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FreedomWorks Foundation's Regulatory Action Center submitted formal comments to the FCC urging them to stay the course on their Restoring Internet Freedom Order amidst remanded questions from the D.C. Circuit Court. The comment can be found excerpted below and in its entirety in the attached file:
The Restoring Internet Freedom Order has been a target of almost all political activists since the Commission took aim at repealing the Open Internet Order in 2017. It is important to clarify that this docket seeks to address legal questions, but should in no way be construed as to justify the repeal of the Restoring Internet Freedom Order itself. The fact that the courts determined to remand but not vacate the order demonstrates this. We are aware of a concerted public comment campaign to accomplish such an objective. FreedomWorks Foundation would like to point out the self-serving nature of these comments, that they are in line with years of partisan action, and do not address the issues at hand.
Although opponents of the Order couldn’t repeal the rule through Congress, attempts at repeal through the judiciary continued. The courts condensed the relevant litigation to Mozilla Corp. v. FCC and sent the challenge to the U.S. Circuit Court of Appeals for the District of Columbia. There, the court upheld all of the classifications of the order -- classifying Broadband Internet Access Services (BIAS) as information services subject to Title I and mobile broadband service as a private mobile service -- as well as the vast majority of the rest of the order, including its stringent transparency requirements. Despite this, the court determined to remand the Order to the FCC for reconsideration on the grounds that the order presented constitutional issues surrounding the preemption of state and local regulations regarding the internet. In effect, the court told the FCC to go back and rewrite the rule to ensure that states and localities can institute their own rules with regards to data discrimination.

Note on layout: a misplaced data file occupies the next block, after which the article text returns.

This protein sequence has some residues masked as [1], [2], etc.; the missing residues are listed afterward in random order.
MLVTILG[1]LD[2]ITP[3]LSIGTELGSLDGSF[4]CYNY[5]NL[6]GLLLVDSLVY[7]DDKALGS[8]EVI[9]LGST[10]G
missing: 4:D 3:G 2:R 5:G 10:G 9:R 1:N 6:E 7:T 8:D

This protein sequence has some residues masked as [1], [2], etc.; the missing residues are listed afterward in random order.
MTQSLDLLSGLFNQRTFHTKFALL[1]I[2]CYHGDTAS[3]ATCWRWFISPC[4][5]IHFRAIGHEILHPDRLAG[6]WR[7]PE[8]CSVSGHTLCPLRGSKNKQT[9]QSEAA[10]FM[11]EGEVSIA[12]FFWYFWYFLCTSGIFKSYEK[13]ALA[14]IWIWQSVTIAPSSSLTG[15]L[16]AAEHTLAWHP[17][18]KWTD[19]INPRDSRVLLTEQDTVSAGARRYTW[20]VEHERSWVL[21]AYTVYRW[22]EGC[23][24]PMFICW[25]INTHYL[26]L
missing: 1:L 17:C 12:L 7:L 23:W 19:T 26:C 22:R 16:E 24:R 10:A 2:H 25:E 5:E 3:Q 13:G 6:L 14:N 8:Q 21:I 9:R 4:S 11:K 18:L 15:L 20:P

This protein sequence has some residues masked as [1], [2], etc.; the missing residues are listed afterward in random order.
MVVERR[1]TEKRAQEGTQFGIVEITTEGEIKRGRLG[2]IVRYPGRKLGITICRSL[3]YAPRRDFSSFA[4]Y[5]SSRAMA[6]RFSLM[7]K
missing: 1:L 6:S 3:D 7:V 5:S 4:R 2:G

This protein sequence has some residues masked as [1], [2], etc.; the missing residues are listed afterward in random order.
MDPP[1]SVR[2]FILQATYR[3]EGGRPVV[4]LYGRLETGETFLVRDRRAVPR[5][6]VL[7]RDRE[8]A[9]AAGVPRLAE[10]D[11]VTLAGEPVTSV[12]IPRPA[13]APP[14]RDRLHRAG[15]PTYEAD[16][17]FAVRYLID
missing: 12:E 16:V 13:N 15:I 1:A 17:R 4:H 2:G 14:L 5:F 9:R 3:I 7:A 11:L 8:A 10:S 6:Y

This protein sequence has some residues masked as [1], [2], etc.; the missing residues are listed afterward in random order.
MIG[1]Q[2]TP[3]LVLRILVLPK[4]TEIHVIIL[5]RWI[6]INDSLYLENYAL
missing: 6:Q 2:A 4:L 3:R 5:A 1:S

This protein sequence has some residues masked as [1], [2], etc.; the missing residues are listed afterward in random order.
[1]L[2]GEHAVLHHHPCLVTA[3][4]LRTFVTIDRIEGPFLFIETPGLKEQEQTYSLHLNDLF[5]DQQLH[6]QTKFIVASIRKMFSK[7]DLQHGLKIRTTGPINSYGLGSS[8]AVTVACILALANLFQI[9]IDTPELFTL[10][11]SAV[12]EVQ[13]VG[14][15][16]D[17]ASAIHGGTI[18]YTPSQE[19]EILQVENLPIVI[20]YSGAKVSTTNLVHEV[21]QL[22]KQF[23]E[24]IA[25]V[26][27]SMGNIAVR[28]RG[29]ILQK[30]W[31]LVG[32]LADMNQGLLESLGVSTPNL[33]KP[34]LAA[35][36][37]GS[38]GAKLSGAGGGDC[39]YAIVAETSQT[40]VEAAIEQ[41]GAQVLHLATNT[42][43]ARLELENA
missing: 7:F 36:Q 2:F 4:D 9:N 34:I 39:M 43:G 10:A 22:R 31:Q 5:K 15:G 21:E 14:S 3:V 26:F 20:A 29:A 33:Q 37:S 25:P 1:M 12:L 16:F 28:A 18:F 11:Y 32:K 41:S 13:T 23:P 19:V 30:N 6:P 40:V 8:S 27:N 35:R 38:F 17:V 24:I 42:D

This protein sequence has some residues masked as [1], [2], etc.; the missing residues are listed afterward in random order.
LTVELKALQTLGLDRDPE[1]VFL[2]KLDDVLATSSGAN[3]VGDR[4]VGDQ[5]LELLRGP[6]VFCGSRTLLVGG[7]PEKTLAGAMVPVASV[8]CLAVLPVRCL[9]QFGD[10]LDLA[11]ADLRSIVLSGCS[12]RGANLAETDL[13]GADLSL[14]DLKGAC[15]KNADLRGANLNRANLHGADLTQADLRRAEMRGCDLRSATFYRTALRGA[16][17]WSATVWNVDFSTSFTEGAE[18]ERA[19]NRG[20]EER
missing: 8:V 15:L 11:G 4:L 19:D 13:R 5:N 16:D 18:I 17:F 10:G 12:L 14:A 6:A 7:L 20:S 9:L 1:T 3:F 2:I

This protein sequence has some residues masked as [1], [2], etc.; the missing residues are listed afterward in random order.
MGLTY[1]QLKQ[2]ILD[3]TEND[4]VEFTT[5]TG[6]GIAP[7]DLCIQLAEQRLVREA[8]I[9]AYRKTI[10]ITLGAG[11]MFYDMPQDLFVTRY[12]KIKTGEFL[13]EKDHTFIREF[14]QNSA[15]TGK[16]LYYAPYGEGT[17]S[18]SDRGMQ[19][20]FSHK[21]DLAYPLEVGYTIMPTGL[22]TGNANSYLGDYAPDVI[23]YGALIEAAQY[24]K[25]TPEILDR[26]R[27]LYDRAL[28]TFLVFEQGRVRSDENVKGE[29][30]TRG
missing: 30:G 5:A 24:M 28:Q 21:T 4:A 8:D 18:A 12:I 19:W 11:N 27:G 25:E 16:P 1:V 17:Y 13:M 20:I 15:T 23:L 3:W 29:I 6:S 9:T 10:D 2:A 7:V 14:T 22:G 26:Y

Importantly, the court did not vacate the Restoring Internet Freedom Order. As such, it remains in effect even as the FCC has reopened the docket to public comment and consideration by the Commission. Currently, the FCC is addressing three questions remanded to them by the D.C. Circuit. First, they are examining the implications of the order with regards to public safety. Second, they are examining the implications of reclassification on the regulation of pole attachments. Finally, they are examining the effects of deregulation on the FCC’s lifeline program that is designed to provide subsidies to provide broadband access in low income areas.
FreedomWorks Foundation’s Regulatory Action Center would like to target its comments toward the first prong of this proposed re-assessment: the assessment of public safety impacts.
The Court has asked the Commission to more thoroughly address the impact of the Restoring Internet Freedom Order on public safety. This seems unnecessary, and FreedomWorks Foundation would like to echo and affirm the comments submitted previously by Patrick Hedger and the Competitive Enterprise Institute (CEI). In said comments, CEI correctly noted that public safety was an “afterthought” for the Commission under the leadership of then-Chairman Wheeler when it was considering the Open Internet Order. It is also worth noting that neither order touches FirstNet, the dedicated broadband network for first responders.
With that being said, the Commission should have no issue justifying the Restoring Internet Freedom Order on public safety grounds, given the immense benefits it has had for our economy in the short time it has been on the books. This does go hand in hand with public safety. Investment and performance are both intrinsically linked to public safety in that a more fully functioning internet allows our public more resources to combat disease, stay connected to loved ones, research potential health issues, and engage in activities that safeguard their mental health. This is a point on which right and left tend to agree.